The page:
The dialogue throughout Pulp Fiction is immensely impressive to me. Long dialogues occur between characters, usually sitting over a meal, discuss the meaning of life, religion, fast-food burgers, and other wonderfully real conversations. I love the many food references- from Butch’s girlfriend salivating over an impending meal of blueberry pancakes to the French version of the Big Mac being discussed, to the price of a shake, these make the conversations between the characters rich and unique and oh so creative.

My favorite sequence is the one between Vincent and Mia, mostly taking place at a trendy 1950’s themed diner named Jack Rabbit Slim’s, where the staff dresses up in costume impersonating their favorite stars of the day, such as Marilyn Monroe. After winning a dance contest (and a possible homage to Saturday Night Fever) the two go back to Mia’s place where she accidentally overdoses on heroin thought to be cocaine. The song “Girl, You’ll be a Woman Soon” by Neil Diamond, is both integral and haunting to the scene.

An intense and shocking scene of male gay rape is extremely violent and the hillbillies involved could be straight out of Deliverance from 1972 despite being in Los Angeles. This scene is disturbing yet mesmerizing at the same time, and might I say even comedic in a dark way?

Pulp Fiction is not a mainstream affair and certainly has its share of detractors and plain old non-fans, but for film-goers seeking a fun, entertaining, cleverly delicious work of art, influential to Hollywood and Independent filmmakers alike, Pulp Fiction is a film to watch over and over again and admire its style and creativity.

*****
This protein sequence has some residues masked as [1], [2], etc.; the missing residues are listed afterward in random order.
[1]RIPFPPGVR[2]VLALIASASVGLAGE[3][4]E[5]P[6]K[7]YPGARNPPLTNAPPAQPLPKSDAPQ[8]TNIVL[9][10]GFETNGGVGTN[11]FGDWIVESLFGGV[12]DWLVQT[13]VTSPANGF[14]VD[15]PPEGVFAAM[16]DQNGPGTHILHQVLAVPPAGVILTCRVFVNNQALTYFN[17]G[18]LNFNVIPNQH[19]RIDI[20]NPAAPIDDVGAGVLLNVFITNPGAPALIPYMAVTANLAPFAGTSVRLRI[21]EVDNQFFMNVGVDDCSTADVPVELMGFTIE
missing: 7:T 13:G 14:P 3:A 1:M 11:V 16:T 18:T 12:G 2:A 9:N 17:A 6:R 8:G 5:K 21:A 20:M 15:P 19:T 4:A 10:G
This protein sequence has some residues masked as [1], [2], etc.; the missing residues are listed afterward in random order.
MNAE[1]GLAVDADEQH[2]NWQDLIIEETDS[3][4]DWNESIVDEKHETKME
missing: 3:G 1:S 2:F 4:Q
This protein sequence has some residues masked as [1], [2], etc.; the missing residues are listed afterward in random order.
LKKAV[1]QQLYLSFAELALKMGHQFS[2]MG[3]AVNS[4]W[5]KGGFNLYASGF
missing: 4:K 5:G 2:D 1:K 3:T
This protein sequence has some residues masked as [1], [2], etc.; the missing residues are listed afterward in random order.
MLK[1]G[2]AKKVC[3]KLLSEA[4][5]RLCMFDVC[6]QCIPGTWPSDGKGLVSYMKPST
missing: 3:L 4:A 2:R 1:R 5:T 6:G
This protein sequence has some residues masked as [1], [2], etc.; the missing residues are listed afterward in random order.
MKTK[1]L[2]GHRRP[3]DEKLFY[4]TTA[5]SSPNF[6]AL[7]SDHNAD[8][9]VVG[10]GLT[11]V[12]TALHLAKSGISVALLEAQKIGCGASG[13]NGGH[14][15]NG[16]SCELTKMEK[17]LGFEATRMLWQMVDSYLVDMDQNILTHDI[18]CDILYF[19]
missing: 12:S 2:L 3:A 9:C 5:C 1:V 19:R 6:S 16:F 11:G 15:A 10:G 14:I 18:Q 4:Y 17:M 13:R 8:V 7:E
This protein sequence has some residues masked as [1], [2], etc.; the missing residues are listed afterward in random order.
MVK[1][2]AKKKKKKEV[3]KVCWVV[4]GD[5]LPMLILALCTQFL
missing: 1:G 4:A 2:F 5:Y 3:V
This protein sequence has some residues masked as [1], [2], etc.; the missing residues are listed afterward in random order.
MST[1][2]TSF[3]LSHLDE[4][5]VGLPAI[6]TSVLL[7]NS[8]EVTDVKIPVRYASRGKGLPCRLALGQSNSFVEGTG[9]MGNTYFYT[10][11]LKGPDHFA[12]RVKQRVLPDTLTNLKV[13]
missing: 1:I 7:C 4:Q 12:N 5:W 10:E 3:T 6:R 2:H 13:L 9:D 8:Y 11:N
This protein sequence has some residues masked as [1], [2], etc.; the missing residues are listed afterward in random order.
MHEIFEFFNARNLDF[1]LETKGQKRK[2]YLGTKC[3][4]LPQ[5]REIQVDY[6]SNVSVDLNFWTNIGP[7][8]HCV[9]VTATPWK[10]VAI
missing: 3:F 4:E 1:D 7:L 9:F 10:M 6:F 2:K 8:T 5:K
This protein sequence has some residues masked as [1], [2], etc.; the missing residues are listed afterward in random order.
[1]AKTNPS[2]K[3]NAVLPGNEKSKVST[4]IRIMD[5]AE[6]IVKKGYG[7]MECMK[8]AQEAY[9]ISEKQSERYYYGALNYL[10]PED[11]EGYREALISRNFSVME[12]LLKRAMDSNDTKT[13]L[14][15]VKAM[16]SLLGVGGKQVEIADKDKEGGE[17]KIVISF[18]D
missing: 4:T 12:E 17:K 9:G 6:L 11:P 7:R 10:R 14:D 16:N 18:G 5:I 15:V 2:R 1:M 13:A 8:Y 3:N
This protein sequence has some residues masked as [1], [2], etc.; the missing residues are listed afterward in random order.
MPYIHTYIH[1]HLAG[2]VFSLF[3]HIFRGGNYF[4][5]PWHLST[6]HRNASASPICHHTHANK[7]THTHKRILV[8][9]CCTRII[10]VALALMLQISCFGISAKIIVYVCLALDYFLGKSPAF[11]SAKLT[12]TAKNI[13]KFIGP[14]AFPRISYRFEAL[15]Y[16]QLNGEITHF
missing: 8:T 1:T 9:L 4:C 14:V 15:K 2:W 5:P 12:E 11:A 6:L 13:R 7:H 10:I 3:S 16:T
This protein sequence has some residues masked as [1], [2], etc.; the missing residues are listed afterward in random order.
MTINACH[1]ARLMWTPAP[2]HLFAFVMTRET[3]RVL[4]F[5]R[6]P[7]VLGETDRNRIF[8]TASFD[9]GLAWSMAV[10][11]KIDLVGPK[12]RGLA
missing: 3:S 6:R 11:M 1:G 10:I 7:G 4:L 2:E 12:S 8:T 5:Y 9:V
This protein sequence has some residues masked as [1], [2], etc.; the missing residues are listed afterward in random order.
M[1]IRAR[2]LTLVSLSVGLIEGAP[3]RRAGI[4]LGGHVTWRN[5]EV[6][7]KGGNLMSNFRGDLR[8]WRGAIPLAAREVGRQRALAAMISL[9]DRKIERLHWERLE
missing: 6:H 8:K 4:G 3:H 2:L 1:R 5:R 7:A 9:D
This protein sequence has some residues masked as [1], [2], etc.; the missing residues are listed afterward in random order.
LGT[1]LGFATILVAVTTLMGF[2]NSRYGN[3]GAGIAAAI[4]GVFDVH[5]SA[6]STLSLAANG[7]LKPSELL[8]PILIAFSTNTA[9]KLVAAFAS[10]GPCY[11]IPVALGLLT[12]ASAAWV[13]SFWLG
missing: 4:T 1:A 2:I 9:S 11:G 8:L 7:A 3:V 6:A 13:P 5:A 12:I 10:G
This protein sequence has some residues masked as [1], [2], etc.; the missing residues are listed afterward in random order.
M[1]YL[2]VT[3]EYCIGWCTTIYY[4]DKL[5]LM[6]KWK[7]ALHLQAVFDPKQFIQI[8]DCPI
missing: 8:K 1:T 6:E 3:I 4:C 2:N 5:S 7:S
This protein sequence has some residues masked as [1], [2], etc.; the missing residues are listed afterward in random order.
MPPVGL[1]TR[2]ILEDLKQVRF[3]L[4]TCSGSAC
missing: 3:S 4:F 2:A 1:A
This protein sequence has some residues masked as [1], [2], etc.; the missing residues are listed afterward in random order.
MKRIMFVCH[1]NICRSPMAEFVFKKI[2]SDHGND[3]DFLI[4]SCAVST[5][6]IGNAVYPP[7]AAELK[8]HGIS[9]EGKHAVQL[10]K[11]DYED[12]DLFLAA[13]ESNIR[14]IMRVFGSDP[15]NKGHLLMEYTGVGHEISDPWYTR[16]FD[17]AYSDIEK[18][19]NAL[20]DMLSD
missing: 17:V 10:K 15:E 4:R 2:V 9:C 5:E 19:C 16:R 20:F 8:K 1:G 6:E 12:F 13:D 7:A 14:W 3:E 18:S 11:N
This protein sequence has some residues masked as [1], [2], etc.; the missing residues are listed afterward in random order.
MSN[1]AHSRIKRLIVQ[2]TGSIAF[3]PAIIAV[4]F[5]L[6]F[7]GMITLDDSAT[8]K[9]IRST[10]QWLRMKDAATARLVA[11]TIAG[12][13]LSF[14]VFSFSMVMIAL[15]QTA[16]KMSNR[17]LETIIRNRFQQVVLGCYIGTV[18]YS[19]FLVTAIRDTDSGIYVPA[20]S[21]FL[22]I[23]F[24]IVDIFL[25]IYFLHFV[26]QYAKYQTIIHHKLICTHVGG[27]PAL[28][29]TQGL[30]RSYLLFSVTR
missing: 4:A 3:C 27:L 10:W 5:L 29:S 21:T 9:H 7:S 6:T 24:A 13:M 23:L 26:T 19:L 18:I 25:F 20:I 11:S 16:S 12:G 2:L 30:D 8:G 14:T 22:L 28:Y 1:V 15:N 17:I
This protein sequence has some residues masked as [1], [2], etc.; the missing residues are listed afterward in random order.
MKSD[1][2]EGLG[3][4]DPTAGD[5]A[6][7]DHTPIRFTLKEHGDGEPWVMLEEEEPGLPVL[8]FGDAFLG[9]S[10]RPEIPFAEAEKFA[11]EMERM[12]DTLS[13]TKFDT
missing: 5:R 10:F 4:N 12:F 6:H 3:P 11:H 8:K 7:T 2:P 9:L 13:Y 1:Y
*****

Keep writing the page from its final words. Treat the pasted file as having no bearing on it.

Oscar Nominations: Best Picture, Best Director-Quentin Tarantino, Best Actor-John Travolta, Best Supporting Actor-Samuel L. Jackson, Best Supporting Actress-Uma Thurman, Best Screenplay Written Directly for the Screen (won), Best Film Editing

Independent Spirit Award Nominations: Best Feature (won), Best Director-Quentin Tarantino (won), Best Male Lead-Samuel L. Jackson (won), Best Supporting Male-Eric Stoltz, Best Screenplay (won)

Ace Ventura: Pet Detective-1994

Ace Ventura: Pet Detective-1994

Director-Tom Shadyac

Starring-Jim Carey, Courtney Cox

Scott’s Review #106

215309

Reviewed July 12, 2014

Grade: D-

Ace Ventura: Pet Detective is a silly comedy from 1994 starring Jim Carey as a goofy private investigator specializing in pet rescue. He is fairly inept, but is hired by the Miami Dolphins to find their stolen mascot. The film is ridiculous on almost every level- bad clichés, bad acting, mostly by the football players, and a dumb plot.

The saving grace of the film is Jim Carey who defined goofy, slapstick film star of the 1990’s and, although over-the-top, is actually quite funny with his weird gestures and absurd mannerisms. If the writing were only slightly better- think Dumb and Dumber or The Mask, this film would have been almost enjoyable, but it pushes the definition of dumb fun just a little too far and sooner rather than later becomes convoluted and tedious.

A cameo appearance by Dan Marino, obviously a poor actor, just made this move seem sad and desperate. Sean Young is appealing as the villain.